Children who play board games based on numbers make young children better at maths according to researchers (Pic. Courtesy theverge.com)
Researchers found that board games based on numbers, such as Monopoly, Othello, and Chutes and Ladders, make young children better at maths.
Board games have long been known to improve learning and development, particularly reading and literacy. This new study, published in the peer-reviewed journal Early Years, discovers that the format of number-based board games helps three to nine-year-olds improve counting, addition, and the ability to recognise if one number is higher or lower.
According to the researchers, children benefit from programmes – or interventions – in which they play board games a few times per week while being supervised by a teacher or another trained adult.
“Board games enhance mathematical abilities for young children,” said lead author Dr Jaime Balladares, from Pontificia Universidad Catolica de Chile, in Santiago, Chile.
“Using board games can be considered a strategy with potential effects on basic and complex math skills.
“Board games can easily be adapted to include learning objectives related to mathematical skills or other domains.”
Games, where players take turns to move pieces around a board, differ from those involving specific skills or gambling.
Board game rules are fixed which limits a player’s activities, and the moves on the board usually determine the overall playing situation.
However, preschools rarely use board games. This study aimed to compile the available evidence of their effects on children.
The researchers set out to investigate the scale of the effects of physical board games in promoting learning in young children.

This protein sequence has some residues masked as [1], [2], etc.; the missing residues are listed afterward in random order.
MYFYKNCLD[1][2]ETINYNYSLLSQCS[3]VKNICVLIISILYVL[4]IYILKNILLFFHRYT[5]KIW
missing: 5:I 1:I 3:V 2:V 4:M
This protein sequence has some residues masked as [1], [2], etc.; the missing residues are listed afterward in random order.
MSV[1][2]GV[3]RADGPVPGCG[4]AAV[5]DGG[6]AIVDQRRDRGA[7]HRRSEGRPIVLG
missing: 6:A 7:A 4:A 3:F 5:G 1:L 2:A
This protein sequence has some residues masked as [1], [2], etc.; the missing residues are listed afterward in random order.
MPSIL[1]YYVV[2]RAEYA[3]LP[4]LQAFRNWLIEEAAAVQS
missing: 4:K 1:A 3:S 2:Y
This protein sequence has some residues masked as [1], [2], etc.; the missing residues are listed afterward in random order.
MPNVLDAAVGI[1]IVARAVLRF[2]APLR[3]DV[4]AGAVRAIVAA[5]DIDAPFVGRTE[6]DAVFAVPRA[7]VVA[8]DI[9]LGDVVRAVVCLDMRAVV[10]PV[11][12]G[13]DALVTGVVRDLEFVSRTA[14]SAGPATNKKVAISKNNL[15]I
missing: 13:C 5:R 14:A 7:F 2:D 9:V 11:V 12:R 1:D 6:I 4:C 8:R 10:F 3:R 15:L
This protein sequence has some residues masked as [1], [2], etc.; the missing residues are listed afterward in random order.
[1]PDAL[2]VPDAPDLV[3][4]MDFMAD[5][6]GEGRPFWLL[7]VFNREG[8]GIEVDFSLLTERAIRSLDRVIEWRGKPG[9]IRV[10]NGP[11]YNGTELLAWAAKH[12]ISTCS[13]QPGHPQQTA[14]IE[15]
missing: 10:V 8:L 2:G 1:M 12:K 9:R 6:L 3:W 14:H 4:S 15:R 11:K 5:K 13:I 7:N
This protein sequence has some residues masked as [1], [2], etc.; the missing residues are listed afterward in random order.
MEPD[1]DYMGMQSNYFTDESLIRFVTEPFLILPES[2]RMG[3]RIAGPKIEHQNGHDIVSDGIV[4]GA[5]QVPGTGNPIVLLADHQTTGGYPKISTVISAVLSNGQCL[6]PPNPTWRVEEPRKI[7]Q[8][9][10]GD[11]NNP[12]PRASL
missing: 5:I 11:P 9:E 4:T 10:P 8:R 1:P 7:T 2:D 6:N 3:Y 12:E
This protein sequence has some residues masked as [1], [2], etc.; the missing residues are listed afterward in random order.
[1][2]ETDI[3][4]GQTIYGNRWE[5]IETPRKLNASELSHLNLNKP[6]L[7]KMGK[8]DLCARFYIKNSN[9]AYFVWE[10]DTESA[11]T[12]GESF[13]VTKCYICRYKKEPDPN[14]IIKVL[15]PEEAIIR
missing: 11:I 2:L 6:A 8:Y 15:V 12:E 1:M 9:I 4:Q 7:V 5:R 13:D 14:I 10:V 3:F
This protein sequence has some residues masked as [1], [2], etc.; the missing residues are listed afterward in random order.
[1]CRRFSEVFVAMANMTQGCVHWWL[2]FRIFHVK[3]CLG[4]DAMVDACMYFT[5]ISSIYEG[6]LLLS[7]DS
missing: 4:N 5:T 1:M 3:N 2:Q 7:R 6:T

They based their findings on a review of 19 studies published from 2000 onwards involving children aged from three to nine years. All except one study focused on the relationship between board games and mathematical skills.
All children participating in the studies received special board game sessions which took place on average twice a week for 20 minutes over one-and-a-half months. Teachers, therapists, or parents were among the adults who led these sessions.
In some of the 19 studies, children were grouped into either the number board game or to a board game that did not focus on numeracy skills. In others, all children participated in number of board games but were allocated different types e.g. Dominoes.
All children were assessed on their math performance before and after the intervention sessions which were designed to encourage skills such as counting out loud.
The authors rated success according to four categories including basic numeric competency such as the ability to name numbers, and basic number comprehension e.g. ‘nine is greater than three’.
The other categories were deepened number comprehension – where a child can accurately add and subtract – and interest in mathematics.
Sometimes, parents attended a training session to learn arithmetic that they could use in the games.
Results showed that math skills improved significantly after the sessions among children for more than half of the tasks analyzed.
In nearly a third of cases, children in the intervention groups gained better results than those who did not take part in the board game intervention.
The results also show that from analyzed studies to date, board games on the language or literacy areas, while implemented, did not include scientific evaluation (i.e. comparing control with intervention groups, or pre and post-intervention) to evaluate their impact on children.
Designing and implementing board games along with scientific procedures to evaluate their efficacy, therefore, are “urgent tasks to develop in the next few years,” Dr Balladares, who was previously at UCL, argued.